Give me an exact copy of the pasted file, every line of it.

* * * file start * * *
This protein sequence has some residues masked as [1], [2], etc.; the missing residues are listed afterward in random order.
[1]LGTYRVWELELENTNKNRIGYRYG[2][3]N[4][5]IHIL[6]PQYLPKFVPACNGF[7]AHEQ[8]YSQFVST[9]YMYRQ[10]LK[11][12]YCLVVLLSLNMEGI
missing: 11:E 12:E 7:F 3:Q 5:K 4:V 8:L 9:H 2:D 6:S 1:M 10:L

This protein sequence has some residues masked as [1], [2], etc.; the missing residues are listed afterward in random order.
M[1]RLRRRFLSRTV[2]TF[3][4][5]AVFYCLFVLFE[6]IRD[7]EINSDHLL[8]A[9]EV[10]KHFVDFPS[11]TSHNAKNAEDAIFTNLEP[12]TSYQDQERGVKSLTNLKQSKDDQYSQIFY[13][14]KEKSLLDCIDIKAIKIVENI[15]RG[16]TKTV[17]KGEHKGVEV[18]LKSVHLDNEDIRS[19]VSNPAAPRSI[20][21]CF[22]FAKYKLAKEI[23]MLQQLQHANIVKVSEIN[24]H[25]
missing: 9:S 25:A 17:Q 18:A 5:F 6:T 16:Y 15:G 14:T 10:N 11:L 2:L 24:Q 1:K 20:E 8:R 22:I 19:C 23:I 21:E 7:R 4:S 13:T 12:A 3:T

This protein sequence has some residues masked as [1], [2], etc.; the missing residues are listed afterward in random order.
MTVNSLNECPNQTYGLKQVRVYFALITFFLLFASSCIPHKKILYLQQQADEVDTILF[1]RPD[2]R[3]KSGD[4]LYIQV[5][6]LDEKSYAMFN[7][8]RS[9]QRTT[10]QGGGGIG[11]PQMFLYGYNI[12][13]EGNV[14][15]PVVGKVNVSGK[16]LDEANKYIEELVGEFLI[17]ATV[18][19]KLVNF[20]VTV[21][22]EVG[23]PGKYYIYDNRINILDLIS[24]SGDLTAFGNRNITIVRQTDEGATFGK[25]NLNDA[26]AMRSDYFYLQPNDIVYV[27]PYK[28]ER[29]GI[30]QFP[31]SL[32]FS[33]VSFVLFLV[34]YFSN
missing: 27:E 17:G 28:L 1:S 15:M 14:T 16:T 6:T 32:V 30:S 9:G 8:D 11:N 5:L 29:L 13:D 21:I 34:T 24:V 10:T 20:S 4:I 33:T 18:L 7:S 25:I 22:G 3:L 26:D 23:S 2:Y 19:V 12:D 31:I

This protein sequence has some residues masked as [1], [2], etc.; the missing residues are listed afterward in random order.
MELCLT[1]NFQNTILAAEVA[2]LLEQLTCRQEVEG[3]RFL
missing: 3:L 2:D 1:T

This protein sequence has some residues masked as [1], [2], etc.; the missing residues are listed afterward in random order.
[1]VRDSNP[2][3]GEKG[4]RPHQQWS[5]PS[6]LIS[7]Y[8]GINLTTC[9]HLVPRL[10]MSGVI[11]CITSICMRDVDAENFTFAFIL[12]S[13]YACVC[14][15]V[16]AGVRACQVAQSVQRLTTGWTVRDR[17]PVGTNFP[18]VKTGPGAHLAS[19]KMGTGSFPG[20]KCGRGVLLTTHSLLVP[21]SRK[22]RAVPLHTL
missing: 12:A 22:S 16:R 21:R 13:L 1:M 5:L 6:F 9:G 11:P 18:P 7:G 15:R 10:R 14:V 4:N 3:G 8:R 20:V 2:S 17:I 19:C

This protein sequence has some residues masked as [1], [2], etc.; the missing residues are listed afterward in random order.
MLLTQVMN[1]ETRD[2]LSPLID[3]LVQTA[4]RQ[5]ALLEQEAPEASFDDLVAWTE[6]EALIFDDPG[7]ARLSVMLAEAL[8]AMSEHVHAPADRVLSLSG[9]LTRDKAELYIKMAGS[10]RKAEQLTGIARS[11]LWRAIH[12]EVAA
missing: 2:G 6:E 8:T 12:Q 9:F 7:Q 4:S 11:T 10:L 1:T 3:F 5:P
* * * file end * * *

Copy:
This protein sequence has some residues masked as [1], [2], etc.; the missing residues are listed afterward in random order.
[1]LGTYRVWELELENTNKNRIGYRYG[2][3]N[4][5]IHIL[6]PQYLPKFVPACNGF[7]AHEQ[8]YSQFVST[9]YMYRQ[10]LK[11][12]YCLVVLLSLNMEGI
missing: 11:E 12:E 7:F 3:Q 5:K 4:V 8:L 9:H 2:D 6:S 1:M 10:L

This protein sequence has some residues masked as [1], [2], etc.; the missing residues are listed afterward in random order.
M[1]RLRRRFLSRTV[2]TF[3][4][5]AVFYCLFVLFE[6]IRD[7]EINSDHLL[8]A[9]EV[10]KHFVDFPS[11]TSHNAKNAEDAIFTNLEP[12]TSYQDQERGVKSLTNLKQSKDDQYSQIFY[13][14]KEKSLLDCIDIKAIKIVENI[15]RG[16]TKTV[17]KGEHKGVEV[18]LKSVHLDNEDIRS[19]VSNPAAPRSI[20][21]CF[22]FAKYKLAKEI[23]MLQQLQHANIVKVSEIN[24]H[25]
missing: 9:S 25:A 17:Q 18:A 5:F 6:T 16:Y 15:G 14:T 10:N 11:L 2:L 24:Q 1:K 20:E 8:R 22:I 19:C 23:I 21:E 7:R 4:S 13:T 12:A 3:T

This protein sequence has some residues masked as [1], [2], etc.; the missing residues are listed afterward in random order.
MTVNSLNECPNQTYGLKQVRVYFALITFFLLFASSCIPHKKILYLQQQADEVDTILF[1]RPD[2]R[3]KSGD[4]LYIQV[5][6]LDEKSYAMFN[7][8]RS[9]QRTT[10]QGGGGIG[11]PQMFLYGYNI[12][13]EGNV[14][15]PVVGKVNVSGK[16]LDEANKYIEELVGEFLI[17]ATV[18][19]KLVNF[20]VTV[21][22]EVG[23]PGKYYIYDNRINILDLIS[24]SGDLTAFGNRNITIVRQTDEGATFGK[25]NLNDA[26]AMRSDYFYLQPNDIVYV[27]PYK[28]ER[29]GI[30]QFP[31]SL[32]FS[33]VSFVLFLV[34]YFSN
missing: 27:E 17:G 28:L 1:S 15:M 14:T 16:T 6:T 32:V 30:S 9:G 8:D 11:N 5:L 29:L 13:D 21:I 34:T 24:V 10:T 20:S 4:I 33:T 18:L 7:S 25:I 22:G 3:L 26:D 23:S 2:Y 19:V 12:D 31:I

This protein sequence has some residues masked as [1], [2], etc.; the missing residues are listed afterward in random order.
MELCLT[1]NFQNTILAAEVA[2]LLEQLTCRQEVEG[3]RFL
missing: 3:L 2:D 1:T

This protein sequence has some residues masked as [1], [2], etc.; the missing residues are listed afterward in random order.
[1]VRDSNP[2][3]GEKG[4]RPHQQWS[5]PS[6]LIS[7]Y[8]GINLTTC[9]HLVPRL[10]MSGVI[11]CITSICMRDVDAENFTFAFIL[12]S[13]YACVC[14][15]V[16]AGVRACQVAQSVQRLTTGWTVRDR[17]PVGTNFP[18]VKTGPGAHLAS[19]KMGTGSFPG[20]KCGRGVLLTTHSLLVP[21]SRK[22]RAVPLHTL
missing: 12:A 22:S 16:R 21:R 13:L 1:M 5:L 6:F 9:G 11:P 18:P 7:G 15:R 10:R 14:V 4:N 3:G 8:R 20:V 2:S 17:I 19:C

This protein sequence has some residues masked as [1], [2], etc.; the missing residues are listed afterward in random order.
MLLTQVMN[1]ETRD[2]LSPLID[3]LVQTA[4]RQ[5]ALLEQEAPEASFDDLVAWTE[6]EALIFDDPG[7]ARLSVMLAEAL[8]AMSEHVHAPADRVLSLSG[9]LTRDKAELYIKMAGS[10]RKAEQLTGIARS[11]LWRAIH[12]EVAA
missing: 2:G 6:E 8:T 12:Q 9:F 7:Q 4:S 11:T 10:L 1:T 3:F 5:P